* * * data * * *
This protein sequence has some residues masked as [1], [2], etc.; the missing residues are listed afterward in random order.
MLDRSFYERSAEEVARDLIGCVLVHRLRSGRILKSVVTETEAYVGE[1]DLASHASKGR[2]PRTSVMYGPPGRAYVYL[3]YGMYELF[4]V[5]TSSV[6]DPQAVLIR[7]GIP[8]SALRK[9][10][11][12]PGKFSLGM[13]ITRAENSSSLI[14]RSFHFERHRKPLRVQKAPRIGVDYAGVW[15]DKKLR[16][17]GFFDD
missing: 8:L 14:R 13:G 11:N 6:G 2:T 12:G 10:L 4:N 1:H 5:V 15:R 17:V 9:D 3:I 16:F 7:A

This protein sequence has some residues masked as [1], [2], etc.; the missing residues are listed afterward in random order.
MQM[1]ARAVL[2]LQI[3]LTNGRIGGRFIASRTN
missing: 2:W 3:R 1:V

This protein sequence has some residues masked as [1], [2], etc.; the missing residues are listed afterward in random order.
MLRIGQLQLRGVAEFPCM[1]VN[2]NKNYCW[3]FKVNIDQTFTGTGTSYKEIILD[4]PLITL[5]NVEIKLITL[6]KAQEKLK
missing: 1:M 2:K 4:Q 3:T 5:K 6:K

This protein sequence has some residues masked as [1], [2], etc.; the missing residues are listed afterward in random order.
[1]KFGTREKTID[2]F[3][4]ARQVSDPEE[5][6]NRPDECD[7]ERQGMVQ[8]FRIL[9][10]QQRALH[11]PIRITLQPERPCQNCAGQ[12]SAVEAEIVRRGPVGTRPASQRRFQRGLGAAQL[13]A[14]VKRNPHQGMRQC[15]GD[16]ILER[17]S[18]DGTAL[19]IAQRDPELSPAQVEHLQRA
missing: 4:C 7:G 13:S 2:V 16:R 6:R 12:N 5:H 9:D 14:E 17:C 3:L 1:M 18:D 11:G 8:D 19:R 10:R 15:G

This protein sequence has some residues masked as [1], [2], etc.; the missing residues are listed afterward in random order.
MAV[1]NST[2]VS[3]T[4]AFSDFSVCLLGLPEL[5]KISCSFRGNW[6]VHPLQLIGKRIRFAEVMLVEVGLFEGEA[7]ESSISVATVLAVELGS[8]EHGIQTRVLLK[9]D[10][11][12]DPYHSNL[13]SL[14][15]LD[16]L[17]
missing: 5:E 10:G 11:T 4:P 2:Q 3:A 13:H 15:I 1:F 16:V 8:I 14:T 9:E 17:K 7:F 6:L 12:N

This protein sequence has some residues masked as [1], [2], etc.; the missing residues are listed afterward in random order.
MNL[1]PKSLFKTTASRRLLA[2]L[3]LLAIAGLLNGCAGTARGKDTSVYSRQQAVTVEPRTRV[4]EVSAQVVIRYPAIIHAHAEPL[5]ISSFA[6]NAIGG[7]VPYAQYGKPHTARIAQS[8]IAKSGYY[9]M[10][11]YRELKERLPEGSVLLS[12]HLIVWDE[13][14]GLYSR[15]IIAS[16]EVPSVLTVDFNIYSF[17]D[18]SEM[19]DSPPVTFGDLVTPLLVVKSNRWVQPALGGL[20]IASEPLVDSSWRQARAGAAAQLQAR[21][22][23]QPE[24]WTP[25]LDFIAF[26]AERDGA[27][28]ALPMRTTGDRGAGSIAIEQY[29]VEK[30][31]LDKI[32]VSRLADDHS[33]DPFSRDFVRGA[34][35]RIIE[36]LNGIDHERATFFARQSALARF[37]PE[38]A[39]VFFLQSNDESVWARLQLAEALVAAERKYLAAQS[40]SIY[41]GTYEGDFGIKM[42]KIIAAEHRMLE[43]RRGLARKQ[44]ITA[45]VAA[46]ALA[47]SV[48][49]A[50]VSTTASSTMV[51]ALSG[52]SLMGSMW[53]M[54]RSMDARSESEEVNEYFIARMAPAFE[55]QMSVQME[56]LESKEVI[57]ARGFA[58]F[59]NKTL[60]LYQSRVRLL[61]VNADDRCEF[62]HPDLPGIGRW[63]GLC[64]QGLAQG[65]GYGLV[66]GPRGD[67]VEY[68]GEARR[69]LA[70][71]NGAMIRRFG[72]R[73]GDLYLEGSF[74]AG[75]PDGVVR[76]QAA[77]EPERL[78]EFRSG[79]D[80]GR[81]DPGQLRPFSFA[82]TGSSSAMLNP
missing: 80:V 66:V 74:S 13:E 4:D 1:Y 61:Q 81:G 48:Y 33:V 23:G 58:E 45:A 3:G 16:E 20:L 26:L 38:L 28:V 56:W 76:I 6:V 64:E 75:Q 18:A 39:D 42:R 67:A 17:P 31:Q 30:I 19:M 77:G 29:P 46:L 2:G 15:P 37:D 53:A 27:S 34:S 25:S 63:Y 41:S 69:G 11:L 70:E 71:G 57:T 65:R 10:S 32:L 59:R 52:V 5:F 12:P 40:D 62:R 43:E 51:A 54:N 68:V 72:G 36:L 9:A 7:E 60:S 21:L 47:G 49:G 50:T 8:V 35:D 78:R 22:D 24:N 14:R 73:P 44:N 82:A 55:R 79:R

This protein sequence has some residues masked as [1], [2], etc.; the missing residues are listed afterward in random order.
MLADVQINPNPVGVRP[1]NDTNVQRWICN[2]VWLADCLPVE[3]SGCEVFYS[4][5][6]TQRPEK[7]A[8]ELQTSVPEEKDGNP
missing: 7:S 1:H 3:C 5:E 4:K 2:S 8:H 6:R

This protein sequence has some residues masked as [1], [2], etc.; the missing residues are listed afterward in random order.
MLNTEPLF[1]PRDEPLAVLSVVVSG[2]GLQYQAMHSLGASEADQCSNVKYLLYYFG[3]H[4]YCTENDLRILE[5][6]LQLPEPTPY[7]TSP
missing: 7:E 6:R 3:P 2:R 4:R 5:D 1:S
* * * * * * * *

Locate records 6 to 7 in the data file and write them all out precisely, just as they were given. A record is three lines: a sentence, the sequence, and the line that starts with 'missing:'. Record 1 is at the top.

This protein sequence has some residues masked as [1], [2], etc.; the missing residues are listed afterward in random order.
MNL[1]PKSLFKTTASRRLLA[2]L[3]LLAIAGLLNGCAGTARGKDTSVYSRQQAVTVEPRTRV[4]EVSAQVVIRYPAIIHAHAEPL[5]ISSFA[6]NAIGG[7]VPYAQYGKPHTARIAQS[8]IAKSGYY[9]M[10][11]YRELKERLPEGSVLLS[12]HLIVWDE[13][14]GLYSR[15]IIAS[16]EVPSVLTVDFNIYSF[17]D[18]SEM[19]DSPPVTFGDLVTPLLVVKSNRWVQPALGGL[20]IASEPLVDSSWRQARAGAAAQLQAR[21][22][23]QPE[24]WTP[25]LDFIAF[26]AERDGA[27][28]ALPMRTTGDRGAGSIAIEQY[29]VEK[30][31]LDKI[32]VSRLADDHS[33]DPFSRDFVRGA[34][35]RIIE[36]LNGIDHERATFFARQSALARF[37]PE[38]A[39]VFFLQSNDESVWARLQLAEALVAAERKYLAAQS[40]SIY[41]GTYEGDFGIKM[42]KIIAAEHRMLE[43]RRGLARKQ[44]ITA[45]VAA[46]ALA[47]SV[48][49]A[50]VSTTASSTMV[51]ALSG[52]SLMGSMW[53]M[54]RSMDARSESEEVNEYFIARMAPAFE[55]QMSVQME[56]LESKEVI[57]ARGFA[58]F[59]NKTL[60]LYQSRVRLL[61]VNADDRCEF[62]HPDLPGIGRW[63]GLC[64]QGLAQG[65]GYGLV[66]GPRGD[67]VEY[68]GEARR[69]LA[70][71]NGAMIRRFG[72]R[73]GDLYLEGSF[74]AG[75]PDGVVR[76]QAA[77]EPERL[78]EFRSG[79]D[80]GR[81]DPGQLRPFSFA[82]TGSSSAMLNP
missing: 80:V 66:V 74:S 13:E 4:D 1:Y 61:Q 81:G 48:Y 33:V 23:G 58:E 45:A 3:G 16:E 20:L 26:L 38:L 28:V 56:W 76:I 6:V 64:E 75:Q 18:A 39:D 42:R 67:A 17:P 31:Q 30:I 19:M 77:G 29:P 46:L 2:G 15:P 37:D 53:A 27:S 34:S 25:S 63:Y 41:S 69:G 11:L 70:E 71:G 57:T 65:R 10:S 32:L 59:R 52:V 5:F 12:P 40:D 62:R 43:E 51:A 54:N 68:V 72:G 36:L 9:A 7:E 60:S 21:L 47:G 49:G 50:T 8:V 35:D 78:R 22:D 24:N 14:R 73:P 44:N 82:A 55:R 79:R

This protein sequence has some residues masked as [1], [2], etc.; the missing residues are listed afterward in random order.
MLADVQINPNPVGVRP[1]NDTNVQRWICN[2]VWLADCLPVE[3]SGCEVFYS[4][5][6]TQRPEK[7]A[8]ELQTSVPEEKDGNP
missing: 7:S 1:H 3:C 5:E 4:K 2:S 8:H 6:R